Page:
He mentioned cockily and fatalistically that “Choice is an illusion, invented by those with power for those without.” It is obvious that he speaks while assuming he is one of those with power to puppet others. But ironically, he was betrayed by his wife Persephone by her choice, without him knowing it till too late. So it seems, his view itself was wrong. He remarked that “We are all victims of causality”, and that because of cause and effect, we are completely out of control. This is a mechanistic deterministic view that is unpractical. Even if choice is an illusion, which it is not, it is pointless to dwell in passiveness and accept fate as it is- for you do not know what your fate (not that there is anything fixed at all) is anyway. One might as well live wisely with increasing Wisdom- just in case you really had free will all along!

At a point, he uttered, “The real source of power is to know why we are here.” This rings true as most humans are clueless as to their purpose of existence- Wisdom is the true power and it implies control.

He also uttered, “Know that what happened happened and could not happen in any other way.” This is obvious. The Matrix has no hint of time-travel (which is technically impossible for the “linear” law of cause and effect to operate universally without contradictions)- whatever transpired cannot be untranspired or happen in another way, given the causes, conditions and choices (made) at a point in time.

Persephone, Trinity and Neo’s Attachment
The kiss Persephone wanted from Neo showed her clinging to the past, and it was her attachment to her husband, which caused her to be envious and sad. It is interesting that the kiss not only questioned Trinity’s attachment to Neo, but also Neo’s wisdom to let go at the right moment for the bigger picture despite his reluctance.

Keymaker as Guide
When the Keymaker was asked where he was going while being chased, he replied, “Another way- there is always another way.” This reminds us that in any situation, we always have at least two choices. This is free will- even in constricted circumstances.

Holding keys to many “worlds” in the matrix, he says that “The doors lead to many places. One door is special- it leads to the source (core of the Matrix).” This reminds us that the door to liberation is to realise the one “door” to the core truths of the universe- the Three Universal Characteristics.

The Keymaker was like someone (or something) we believe to be important and thus chase after. Neo and company thought he was the very “key” to the very door of the end of their battle, someone worth risking to protect and persuade. Like the Oracle, other than giving some vague guidance, he was just another delusion as he was unable to provide any completely satisfactory answers. How can falseness comes from the Truth? Or how can the Truth delivers any falseness? His existence is the very reason you and I are here- we all hold on to our imperfect Keymakers, thinking they hold the key to True Happiness.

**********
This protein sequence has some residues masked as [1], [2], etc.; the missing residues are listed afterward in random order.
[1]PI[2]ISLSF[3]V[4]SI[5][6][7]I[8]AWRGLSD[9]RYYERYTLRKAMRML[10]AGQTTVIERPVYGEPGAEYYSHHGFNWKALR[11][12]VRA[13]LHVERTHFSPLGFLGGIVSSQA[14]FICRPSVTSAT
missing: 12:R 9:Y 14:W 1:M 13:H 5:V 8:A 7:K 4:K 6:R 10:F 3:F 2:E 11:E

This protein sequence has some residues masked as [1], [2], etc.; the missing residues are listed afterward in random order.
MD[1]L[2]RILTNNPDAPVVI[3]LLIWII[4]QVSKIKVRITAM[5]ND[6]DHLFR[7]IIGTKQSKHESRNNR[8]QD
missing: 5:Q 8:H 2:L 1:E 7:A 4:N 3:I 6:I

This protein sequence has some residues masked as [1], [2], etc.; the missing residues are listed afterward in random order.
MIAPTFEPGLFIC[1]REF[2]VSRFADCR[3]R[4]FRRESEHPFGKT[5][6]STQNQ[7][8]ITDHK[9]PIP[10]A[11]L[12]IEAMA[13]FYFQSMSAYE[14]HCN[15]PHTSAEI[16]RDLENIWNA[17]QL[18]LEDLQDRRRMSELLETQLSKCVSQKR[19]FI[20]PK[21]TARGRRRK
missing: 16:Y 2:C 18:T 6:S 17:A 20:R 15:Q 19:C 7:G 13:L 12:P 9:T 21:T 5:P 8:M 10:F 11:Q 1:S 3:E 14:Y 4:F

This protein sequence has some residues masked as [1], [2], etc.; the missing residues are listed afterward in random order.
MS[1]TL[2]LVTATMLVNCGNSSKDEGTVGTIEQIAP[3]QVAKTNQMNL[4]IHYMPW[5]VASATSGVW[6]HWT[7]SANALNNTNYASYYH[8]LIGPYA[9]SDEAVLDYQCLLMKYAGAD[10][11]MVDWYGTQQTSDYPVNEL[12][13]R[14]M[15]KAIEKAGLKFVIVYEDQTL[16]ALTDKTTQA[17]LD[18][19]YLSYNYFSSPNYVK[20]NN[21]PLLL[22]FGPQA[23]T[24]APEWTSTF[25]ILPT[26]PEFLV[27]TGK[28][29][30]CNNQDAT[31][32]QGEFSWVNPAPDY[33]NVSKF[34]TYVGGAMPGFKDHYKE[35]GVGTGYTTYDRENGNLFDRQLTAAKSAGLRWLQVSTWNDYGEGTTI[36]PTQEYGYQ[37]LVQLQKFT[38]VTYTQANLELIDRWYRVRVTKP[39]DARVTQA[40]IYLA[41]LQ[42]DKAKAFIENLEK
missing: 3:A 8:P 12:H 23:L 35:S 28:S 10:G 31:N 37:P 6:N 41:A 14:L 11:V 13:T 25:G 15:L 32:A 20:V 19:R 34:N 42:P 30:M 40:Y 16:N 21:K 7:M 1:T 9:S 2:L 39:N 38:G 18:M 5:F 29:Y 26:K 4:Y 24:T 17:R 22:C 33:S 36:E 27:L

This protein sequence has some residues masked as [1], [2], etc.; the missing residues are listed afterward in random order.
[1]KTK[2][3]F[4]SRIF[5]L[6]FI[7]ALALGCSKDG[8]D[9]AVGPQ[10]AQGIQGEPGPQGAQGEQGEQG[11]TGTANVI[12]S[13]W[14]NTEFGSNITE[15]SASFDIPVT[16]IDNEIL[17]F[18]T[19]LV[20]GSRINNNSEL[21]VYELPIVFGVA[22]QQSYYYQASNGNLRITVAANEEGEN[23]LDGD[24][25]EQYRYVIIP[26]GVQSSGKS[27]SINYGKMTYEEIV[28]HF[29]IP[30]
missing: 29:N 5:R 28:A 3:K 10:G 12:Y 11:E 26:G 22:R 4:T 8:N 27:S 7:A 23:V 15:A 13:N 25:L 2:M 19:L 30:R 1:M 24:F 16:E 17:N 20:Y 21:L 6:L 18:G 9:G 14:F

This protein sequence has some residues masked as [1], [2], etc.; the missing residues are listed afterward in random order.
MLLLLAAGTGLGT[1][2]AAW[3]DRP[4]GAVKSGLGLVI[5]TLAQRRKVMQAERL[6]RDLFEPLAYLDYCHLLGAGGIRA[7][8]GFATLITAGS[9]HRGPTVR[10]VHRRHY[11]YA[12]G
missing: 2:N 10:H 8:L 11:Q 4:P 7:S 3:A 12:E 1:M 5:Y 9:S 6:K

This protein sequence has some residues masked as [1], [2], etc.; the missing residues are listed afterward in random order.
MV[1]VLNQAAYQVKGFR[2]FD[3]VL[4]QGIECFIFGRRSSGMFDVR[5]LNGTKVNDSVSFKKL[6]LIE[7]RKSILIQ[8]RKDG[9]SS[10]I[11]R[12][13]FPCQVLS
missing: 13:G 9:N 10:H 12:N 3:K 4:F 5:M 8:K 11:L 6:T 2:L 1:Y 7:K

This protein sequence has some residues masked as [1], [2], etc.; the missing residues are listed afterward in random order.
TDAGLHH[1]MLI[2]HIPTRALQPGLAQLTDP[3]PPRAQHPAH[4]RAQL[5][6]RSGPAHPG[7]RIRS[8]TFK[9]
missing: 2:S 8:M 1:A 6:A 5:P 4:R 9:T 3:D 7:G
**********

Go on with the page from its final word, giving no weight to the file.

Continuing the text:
Keymaker on Raison D’etre
The Keymaker utters, “We all do what we are meant to do.” But are we indeed meant to do anything in particular? No- or there would not be free-will. He was perhaps speaking as a program, not human. One of the key factors that differentiate a machine and a human is the ability to choose, to have mindful intention, to will.

Portal Between Worlds
Neo and company was shown twice to a portal-like corridor lined up with many doors. It is an in-between zone or state. Each door represents a choice. In this sense, we are always in this portal from moment to moment, deciding where we want to go, what we want to do.

Morpheus on Raison D’etre
Morpheus’ speech before the “showdown"- “All our lives we have fought this war. We have not come here by chance. I do not believe in chance. There is no accident… I believe it is our fate to be here. It is our destiny. I believe this night holds the very meaning of our existence. This is a war and we are soldiers. Death can come for us at any time, in any place. What if the prophecy is true? What if tomorrow the war could be over? Isn’t that worth fighting for? Isn’t that worth… dying for?”

The essential war we are fighting is a spiritual one with our “selves”. Yes, we are not here by chance, but by karma. In this sense, it is our “fate” to be here- though our future “fate” is in our hands. This very moment, not just day or night, holds the very meaning of our existence- to either accomplish what is truly worthy to us (e.g. to work towards attaining Enlightenment, or to discover what is truly worthy of our accomplishing, along the path to Enlightenment.) There is only one true prophecy universally given to all of us by the Buddha- that will be fulfilled if we put in the right effort- the promise that since all beings have perfect Buddha-nature within, all can and will become Buddhas.

Mind Over Matter
Agent Smith sarcastically remarks to Neo, “Still using all the muscles except the one that matters?” [points to head]. He was reminding him that in the Matrix (or Samsara, this illusory world resulting from our delusions), mind is master as mind is over matter.

Architect as Ego